A wide array of mild, sometimes bitter, milky curries served for lunch to open up the palate for the oncoming spicier courses

  • Cooking time
    1 hour
  • Calories
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The most popular kind of Bengali shukto is the mild, comforting stew packed with a variety of vegetables, most notably potatoes, sweet potatoes, bitter gourd (korola), green bananas (kachkola), raw papaya (pepe), brinjal, drumsticks (shojne), and flat beans (sheem). Even though this form of shukto has, in recent times, come to be associated with 'traditional' biyebaris and other feasts, and is also quite sought after at restaurants, this is only one of the many different kinds of shukto recipes that are part of the Bengali cuisine. As such, 'shukto' is not the name of a single dish, as is commonly believed, but an entire category of curries (like dalna or ghonto) in its own right. Lau'er shukto (made with bottle gourd), pepe'r shukto (green papaya), shosha'r shukto (cucumber), and dhula shaak'er shukto are some of the other kinds of shukto known today, albeit among few families. Within the structure of the Bengali meal, shukto is eaten right at the beginning, sometimes just after shaak (greens) and before dal (lentils). It is said to stimulate the appetite and prepare the palate for the oncoming spicier courses.

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6 servings
  • 160 g shojne data (drumsticks)
  • 120 g mishti alu (sweet potato)
  • 100 g sheem (flat beans)
  • 100 g brinjal
  • 50 g korola (bitter gourd)
  • 100 g potato
  • 150 g kachkola (unripe bananas)
  • 150 g kacha pepe (unripe papaya)
  • 10 pcs dal'er bori (sundried lentil dumplings)
  • 600 g water
  • 60 g vegetable oil
  • 4 pcs bay leaves
  • ½ tsp panch phoron
  • 35 g ginger paste
  • 25 g sorshe bata (fresh ground mustard paste)
  • 15 g coconut (grated)
  • 100 g milk
  • ¼ tsp maida
  • 20 g total salt
  • 22 g sugar
  • ½ tsp radhuni (finely ground)
  • 10 g ghee


  1. Cut potatoes and sweet potatoes length-wise, into 2-cm wide wedges. Cut kachkola, pepe and brinjal into 6-cm long, 3-cm wide pieces. Trim the ends of sheem, remove the fibrous strands, and halve them. Chop korola into 4-cm long slices. Strip off the the outer fibres of shojne data (drumstick), and divide them in 5-cm long sections.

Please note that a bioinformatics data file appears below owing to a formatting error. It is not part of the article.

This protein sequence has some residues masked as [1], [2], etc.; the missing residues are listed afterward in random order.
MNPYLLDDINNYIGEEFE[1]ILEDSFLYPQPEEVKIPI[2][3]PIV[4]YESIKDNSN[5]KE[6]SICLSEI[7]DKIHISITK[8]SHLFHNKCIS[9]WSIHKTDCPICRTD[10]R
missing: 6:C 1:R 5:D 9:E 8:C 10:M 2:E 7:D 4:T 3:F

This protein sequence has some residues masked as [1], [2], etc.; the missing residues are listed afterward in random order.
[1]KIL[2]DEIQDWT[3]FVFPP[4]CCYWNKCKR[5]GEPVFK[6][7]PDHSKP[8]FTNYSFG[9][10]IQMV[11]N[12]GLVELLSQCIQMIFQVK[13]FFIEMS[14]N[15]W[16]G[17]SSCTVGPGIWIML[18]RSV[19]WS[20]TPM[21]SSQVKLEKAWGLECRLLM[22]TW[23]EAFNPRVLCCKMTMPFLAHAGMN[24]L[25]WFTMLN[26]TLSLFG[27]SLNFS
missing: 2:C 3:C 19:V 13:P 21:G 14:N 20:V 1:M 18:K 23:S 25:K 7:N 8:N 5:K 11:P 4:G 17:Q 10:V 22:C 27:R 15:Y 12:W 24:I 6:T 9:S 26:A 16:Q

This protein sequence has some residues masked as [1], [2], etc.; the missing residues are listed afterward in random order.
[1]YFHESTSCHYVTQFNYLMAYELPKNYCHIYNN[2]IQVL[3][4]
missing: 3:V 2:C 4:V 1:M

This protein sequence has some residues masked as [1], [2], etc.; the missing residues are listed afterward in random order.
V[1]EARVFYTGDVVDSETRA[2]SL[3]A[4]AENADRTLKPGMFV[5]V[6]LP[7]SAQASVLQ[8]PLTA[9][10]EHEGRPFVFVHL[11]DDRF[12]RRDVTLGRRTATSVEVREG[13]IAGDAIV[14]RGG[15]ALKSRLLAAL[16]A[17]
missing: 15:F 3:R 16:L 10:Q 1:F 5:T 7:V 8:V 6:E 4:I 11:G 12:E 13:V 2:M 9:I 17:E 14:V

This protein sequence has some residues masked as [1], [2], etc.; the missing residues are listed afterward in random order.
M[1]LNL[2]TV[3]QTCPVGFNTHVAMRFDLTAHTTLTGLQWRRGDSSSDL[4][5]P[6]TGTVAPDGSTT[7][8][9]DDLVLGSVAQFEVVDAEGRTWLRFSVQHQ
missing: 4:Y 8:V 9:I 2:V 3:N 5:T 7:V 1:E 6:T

2. The vegetables will be prepped in two ways before we start cooking: (a) shojne data, pepe, sheem, sweet potato, and potato will need to be parboiled, and (b) brinjal, kachkola, and korola will need to be fried.
  3. So, put the first group of vegetables in a boiling pot with 5 g salt and 600 g water. Put the lid on and parboil on low heat for 15 minutes. Stir midway to steam evenly. When done, strain immediately to prevent the vegetables from cooking further. While straining, reserve the water for later use.
  4. Heat vegetable oil in a kadai. Fry daal'er bori until golden. Set aside. Similarly, fry korola, kachkola and brinjal one after the other, until each one is golden. Remove from the oil and set aside.
  5. Temper the oil with bay leaves and paanch phoron. Once aromatic, add ginger paste and fry it on low heat for a minute. Then add shorshe bata (mustard paste) and continue frying. If pan dries out, add a splash of water (you can use the water you reserved earlier while straining the vegetables). Stir well until oil separates.
  6. Add boiled potatoes, and cook on low heat for 3 minutes. Add the rest of the boiled vegetables, along with fried kachkola and the bori. Add 15 g salt and 22 g sugar. Mix everything well.
  7. Sprinkle grated coconut and give everything a gentle stir. Now, add the water reserved from the boiled vegetables. Add brinjal and korola. Mix gently so that the veggies don't break.
  8. Make a solution of milk and maida, and pour it into the pan. Allow everything to bubble on low heat until all the vegetables are fully cooked (around 3 to 5 minutes).
  9. To finish, crush radhuni to a powder using a mortar and pestle, and sprinkle it over the shukto. Finally, add ghee, cover the pan, and allow it to rest for a minute or so, before searving.

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